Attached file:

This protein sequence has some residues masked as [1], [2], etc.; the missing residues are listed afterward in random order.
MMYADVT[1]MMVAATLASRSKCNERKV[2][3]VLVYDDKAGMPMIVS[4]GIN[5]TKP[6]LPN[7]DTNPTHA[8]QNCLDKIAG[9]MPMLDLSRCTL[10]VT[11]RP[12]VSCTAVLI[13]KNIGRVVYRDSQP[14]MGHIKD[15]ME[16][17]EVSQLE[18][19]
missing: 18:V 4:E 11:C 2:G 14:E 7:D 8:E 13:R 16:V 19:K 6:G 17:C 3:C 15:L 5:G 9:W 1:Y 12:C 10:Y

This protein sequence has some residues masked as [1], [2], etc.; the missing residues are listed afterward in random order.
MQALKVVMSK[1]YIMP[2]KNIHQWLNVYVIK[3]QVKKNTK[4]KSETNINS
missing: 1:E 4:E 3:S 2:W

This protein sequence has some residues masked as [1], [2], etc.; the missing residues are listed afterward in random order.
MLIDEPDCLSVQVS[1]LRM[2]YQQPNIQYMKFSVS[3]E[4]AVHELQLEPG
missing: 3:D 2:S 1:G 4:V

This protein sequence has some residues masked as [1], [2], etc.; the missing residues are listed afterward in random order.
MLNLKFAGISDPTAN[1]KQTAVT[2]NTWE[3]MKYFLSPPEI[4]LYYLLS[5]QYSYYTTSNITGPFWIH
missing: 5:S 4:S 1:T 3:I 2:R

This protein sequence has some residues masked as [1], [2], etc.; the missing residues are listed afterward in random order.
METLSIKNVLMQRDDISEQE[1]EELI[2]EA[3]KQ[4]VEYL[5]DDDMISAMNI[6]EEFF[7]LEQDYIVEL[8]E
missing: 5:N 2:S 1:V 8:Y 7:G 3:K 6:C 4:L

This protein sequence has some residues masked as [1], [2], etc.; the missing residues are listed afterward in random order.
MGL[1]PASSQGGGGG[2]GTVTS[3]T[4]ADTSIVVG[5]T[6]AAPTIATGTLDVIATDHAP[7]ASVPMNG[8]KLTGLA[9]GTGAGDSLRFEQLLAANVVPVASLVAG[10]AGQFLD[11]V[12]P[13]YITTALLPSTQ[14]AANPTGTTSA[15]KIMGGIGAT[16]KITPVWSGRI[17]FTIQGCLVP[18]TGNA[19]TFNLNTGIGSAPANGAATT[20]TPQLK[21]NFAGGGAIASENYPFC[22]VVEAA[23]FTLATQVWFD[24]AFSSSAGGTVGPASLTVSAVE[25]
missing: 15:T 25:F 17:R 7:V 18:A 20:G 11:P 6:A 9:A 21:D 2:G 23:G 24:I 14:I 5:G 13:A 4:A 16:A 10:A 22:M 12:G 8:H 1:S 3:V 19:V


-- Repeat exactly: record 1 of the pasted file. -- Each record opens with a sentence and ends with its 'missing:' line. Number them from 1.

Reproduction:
This protein sequence has some residues masked as [1], [2], etc.; the missing residues are listed afterward in random order.
MMYADVT[1]MMVAATLASRSKCNERKV[2][3]VLVYDDKAGMPMIVS[4]GIN[5]TKP[6]LPN[7]DTNPTHA[8]QNCLDKIAG[9]MPMLDLSRCTL[10]VT[11]RP[12]VSCTAVLI[13]KNIGRVVYRDSQP[14]MGHIKD[15]ME[16][17]EVSQLE[18][19]
missing: 18:V 4:E 11:C 2:G 14:E 7:D 8:E 13:R 16:V 19:K 6:G 17:C 3:C 15:L 5:G 9:W 1:Y 12:C 10:Y